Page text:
Waiariki MP Rawiri Waititi said he broadly agreed with McClay's view that there should have been more government investment in health sector preparedness for a community outbreak.

He said at this stage he did not believe the DHB had the ability to deal with a Delta outbreak.

Waititi said capacity needed to be ramped up, but early detection was crucial, as was giving Māori and iwi-led organisations such as Whānau Ora the resources and data to reach people and support them.

"We need to ensure our people have the right support. If not, we could have a huge catastrophe in Waiariki."

He believed the whole health system was "broken from the start", and DHBs had been "failing Māori for a long time".

He said the solution was to let Māori-led organisations such as Whānau Ora do the work and "tidy up the mess".

He said testing needs to be ramped up across the region and needs to be accessible.

Lakes District health Board chief executive Nick Saville-Wood.

Lakes District health board chief executive Nick Saville-Wood. Photo: Supplied/ Rotorua Daily Post - Andrew Warner

DHB chief executive Saville-Wood said ongoing global problems with staff resourcing were creating difficulties.

"Like all DHBs ... we have a huge amount of ongoing vacancies and our nurses have been under the pump for two years."

Based on current projections and Auckland's experience, he said Lakes DHB did have capacity, but staffing was still a challenge.

Today, 90 people were in hospital in Auckland and seven were in ICU or high dependency care units.

"The easiest way to deter overloading our health system is to be vaccinated."

He said the situation was "very concerning" as at current vaccination levels there was a "strong likelihood" demand for hospital services would increase if Covid-19 spread.

"The lower the vaccination rate means that the level of care for the unvaccinated remains high."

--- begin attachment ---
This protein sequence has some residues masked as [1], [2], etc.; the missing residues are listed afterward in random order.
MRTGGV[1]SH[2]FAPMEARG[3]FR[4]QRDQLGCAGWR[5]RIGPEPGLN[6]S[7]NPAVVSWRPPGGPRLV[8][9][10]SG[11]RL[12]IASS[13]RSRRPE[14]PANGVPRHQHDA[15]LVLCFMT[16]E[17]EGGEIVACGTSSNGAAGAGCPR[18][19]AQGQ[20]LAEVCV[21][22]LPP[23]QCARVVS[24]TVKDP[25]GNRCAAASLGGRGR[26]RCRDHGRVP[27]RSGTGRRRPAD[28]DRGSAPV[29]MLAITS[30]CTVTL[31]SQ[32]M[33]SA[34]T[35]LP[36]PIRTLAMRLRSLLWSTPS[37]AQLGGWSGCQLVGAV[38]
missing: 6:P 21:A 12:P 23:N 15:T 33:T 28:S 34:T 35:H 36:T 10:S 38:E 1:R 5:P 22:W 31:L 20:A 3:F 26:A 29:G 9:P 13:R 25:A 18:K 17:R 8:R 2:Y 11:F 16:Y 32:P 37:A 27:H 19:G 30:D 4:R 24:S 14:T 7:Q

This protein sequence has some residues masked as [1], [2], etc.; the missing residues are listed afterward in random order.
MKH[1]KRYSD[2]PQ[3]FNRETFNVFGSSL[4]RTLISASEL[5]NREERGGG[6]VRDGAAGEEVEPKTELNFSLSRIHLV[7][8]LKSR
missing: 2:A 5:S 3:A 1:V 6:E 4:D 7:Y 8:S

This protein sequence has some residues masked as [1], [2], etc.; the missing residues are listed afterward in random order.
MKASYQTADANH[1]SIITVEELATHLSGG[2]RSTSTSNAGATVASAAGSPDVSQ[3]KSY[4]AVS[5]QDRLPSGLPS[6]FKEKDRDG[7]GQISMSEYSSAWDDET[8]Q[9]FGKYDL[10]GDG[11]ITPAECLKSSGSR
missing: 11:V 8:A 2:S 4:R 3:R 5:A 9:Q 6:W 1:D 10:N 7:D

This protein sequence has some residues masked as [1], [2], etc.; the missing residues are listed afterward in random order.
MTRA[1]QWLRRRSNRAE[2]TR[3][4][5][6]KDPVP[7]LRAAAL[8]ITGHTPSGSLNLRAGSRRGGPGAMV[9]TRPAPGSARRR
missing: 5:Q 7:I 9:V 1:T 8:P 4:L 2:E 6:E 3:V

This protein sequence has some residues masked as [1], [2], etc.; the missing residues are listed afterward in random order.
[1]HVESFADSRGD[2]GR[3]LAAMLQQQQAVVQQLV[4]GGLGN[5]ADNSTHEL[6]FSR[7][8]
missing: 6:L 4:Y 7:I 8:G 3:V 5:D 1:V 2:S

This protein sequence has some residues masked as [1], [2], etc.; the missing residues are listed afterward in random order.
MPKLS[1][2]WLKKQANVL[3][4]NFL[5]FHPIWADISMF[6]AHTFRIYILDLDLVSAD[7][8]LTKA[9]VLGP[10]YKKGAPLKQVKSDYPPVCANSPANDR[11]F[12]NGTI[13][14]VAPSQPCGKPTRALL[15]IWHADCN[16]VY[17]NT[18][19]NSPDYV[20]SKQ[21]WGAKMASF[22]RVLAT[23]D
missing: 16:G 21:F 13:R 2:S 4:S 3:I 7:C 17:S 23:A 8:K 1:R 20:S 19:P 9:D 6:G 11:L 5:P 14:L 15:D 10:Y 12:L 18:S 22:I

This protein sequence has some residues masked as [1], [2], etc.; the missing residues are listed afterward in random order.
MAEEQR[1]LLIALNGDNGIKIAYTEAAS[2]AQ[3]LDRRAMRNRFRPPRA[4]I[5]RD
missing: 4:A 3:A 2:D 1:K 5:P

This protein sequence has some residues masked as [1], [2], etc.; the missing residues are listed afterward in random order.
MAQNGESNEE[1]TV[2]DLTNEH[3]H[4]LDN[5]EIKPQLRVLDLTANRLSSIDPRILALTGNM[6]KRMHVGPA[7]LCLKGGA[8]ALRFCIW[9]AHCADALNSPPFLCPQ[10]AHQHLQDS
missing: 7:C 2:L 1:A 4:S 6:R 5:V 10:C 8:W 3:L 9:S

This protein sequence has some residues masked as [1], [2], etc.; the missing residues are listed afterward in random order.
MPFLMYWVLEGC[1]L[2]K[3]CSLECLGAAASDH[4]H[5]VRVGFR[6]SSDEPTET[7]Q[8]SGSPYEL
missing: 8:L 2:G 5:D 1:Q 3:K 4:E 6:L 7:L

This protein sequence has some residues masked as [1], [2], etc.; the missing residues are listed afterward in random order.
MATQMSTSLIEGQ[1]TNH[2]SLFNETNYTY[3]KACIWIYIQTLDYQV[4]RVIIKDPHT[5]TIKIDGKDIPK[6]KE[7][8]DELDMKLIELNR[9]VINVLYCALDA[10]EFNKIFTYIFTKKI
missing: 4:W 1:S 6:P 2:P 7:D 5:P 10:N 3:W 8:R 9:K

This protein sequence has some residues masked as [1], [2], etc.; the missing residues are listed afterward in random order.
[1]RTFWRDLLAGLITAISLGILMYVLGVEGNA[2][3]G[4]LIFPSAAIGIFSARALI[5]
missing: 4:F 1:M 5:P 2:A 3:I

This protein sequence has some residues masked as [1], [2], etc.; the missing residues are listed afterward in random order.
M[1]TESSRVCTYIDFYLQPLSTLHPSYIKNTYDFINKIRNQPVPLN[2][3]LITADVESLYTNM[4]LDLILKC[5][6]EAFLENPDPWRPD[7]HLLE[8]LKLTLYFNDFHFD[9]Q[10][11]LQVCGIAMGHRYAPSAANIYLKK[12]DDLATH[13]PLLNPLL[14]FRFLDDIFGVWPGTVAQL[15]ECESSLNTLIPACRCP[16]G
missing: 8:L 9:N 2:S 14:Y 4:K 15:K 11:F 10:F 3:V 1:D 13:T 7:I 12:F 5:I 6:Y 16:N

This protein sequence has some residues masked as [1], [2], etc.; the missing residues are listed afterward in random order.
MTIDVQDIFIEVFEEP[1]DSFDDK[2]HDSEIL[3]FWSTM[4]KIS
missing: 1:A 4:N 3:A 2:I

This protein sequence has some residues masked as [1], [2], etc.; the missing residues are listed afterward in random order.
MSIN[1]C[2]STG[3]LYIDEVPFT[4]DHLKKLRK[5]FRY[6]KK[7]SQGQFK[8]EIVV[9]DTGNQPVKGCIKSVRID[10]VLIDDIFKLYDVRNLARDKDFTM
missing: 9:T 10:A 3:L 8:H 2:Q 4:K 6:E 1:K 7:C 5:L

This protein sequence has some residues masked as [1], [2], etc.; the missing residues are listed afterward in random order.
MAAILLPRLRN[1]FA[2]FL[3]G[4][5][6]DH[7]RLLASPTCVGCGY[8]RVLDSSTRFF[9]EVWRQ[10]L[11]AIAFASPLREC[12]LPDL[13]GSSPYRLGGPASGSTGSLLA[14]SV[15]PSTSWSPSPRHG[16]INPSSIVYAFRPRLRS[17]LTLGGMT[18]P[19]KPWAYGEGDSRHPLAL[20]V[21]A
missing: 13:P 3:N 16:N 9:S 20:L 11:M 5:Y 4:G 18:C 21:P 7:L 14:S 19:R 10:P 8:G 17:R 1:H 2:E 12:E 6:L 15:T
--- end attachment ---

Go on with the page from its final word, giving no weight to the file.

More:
At a DHB meeting on Friday morning, before cases were confirmed in the area, board members expressed concern for the well-being of its Māori population should there be an outbreak.

A ministry spokesperson said the DHB had "significant Covid-19 experience" as there are three MIQ facilities in the region.

"The ministry-led preparedness programme is also providing additional support and advice."

He said Lakes DHB had four resourced intensive care beds as well as two more "available if necessary", and all were well supported and could operate a comprehensive ICU service.

"If necessary non-essential planned care can be deferred to allow more intensive care unit capacity to be available to support people with Covid-19."

Minister of health Andrew Little said the government had been preparing for an outbreak since August last year.

He said additional ICU capacity was available where needed, and the ministry had a store of 250 ventilators, in addition to the 430 deployed around the country.

The vaccination campaign meant fewer people with Covid-19 would require hospital care and would instead be able to recover at home, with involvement from primary and community care, including Māori-led organisations.

"That is what is being put together at the moment, and I'm confident that with every DHB now having appointed a lead person for care in the community, as well as groups of DHBs coming together and regions also coordinating regionally, [that] means that we will be providing the support and care that people need if they become ill with Covid."

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Local Democracy Reporting is a public interest news service supported by RNZ, the News Publishers' Association and NZ On Air.